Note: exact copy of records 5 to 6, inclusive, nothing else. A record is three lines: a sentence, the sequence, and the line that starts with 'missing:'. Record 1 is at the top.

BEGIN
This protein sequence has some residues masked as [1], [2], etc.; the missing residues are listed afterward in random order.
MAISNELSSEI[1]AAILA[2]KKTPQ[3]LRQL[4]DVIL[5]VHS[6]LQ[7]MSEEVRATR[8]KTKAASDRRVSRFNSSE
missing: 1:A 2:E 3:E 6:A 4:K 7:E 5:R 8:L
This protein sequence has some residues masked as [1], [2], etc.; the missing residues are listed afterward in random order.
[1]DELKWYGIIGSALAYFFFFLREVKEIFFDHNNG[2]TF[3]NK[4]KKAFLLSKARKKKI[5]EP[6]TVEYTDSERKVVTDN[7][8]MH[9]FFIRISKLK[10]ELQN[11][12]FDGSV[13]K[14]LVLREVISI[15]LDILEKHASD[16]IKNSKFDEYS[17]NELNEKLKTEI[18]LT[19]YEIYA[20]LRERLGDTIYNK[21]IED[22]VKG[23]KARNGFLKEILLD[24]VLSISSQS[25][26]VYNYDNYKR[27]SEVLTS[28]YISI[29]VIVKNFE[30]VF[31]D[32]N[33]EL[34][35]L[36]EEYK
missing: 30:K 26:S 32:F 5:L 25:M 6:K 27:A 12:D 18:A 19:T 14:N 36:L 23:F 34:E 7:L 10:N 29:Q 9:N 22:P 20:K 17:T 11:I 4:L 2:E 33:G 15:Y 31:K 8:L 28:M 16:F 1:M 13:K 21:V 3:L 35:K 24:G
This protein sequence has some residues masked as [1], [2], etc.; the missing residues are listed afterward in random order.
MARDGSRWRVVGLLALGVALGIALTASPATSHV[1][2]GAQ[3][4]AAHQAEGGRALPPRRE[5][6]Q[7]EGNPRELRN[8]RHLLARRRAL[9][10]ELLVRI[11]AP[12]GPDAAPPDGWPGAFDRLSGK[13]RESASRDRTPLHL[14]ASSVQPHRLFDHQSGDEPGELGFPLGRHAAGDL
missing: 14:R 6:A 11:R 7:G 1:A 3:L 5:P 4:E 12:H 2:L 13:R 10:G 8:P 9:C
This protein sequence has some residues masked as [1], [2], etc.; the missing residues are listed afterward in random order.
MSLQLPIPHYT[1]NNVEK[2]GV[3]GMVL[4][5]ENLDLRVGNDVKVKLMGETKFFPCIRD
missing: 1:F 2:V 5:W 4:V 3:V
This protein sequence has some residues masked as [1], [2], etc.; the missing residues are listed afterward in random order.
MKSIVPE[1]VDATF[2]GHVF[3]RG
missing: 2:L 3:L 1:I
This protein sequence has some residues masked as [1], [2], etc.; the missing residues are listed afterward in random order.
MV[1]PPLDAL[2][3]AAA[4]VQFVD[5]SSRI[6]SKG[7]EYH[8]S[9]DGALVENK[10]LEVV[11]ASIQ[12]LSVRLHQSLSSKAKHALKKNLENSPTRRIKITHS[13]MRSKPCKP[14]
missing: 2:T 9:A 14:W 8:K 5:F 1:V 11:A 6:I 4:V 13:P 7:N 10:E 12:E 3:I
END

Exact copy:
This protein sequence has some residues masked as [1], [2], etc.; the missing residues are listed afterward in random order.
MKSIVPE[1]VDATF[2]GHVF[3]RG
missing: 2:L 3:L 1:I
This protein sequence has some residues masked as [1], [2], etc.; the missing residues are listed afterward in random order.
MV[1]PPLDAL[2][3]AAA[4]VQFVD[5]SSRI[6]SKG[7]EYH[8]S[9]DGALVENK[10]LEVV[11]ASIQ[12]LSVRLHQSLSSKAKHALKKNLENSPTRRIKITHS[13]MRSKPCKP[14]
missing: 2:T 9:A 14:W 8:K 5:F 1:V 11:A 6:I 4:V 13:P 7:N 10:E 12:E 3:I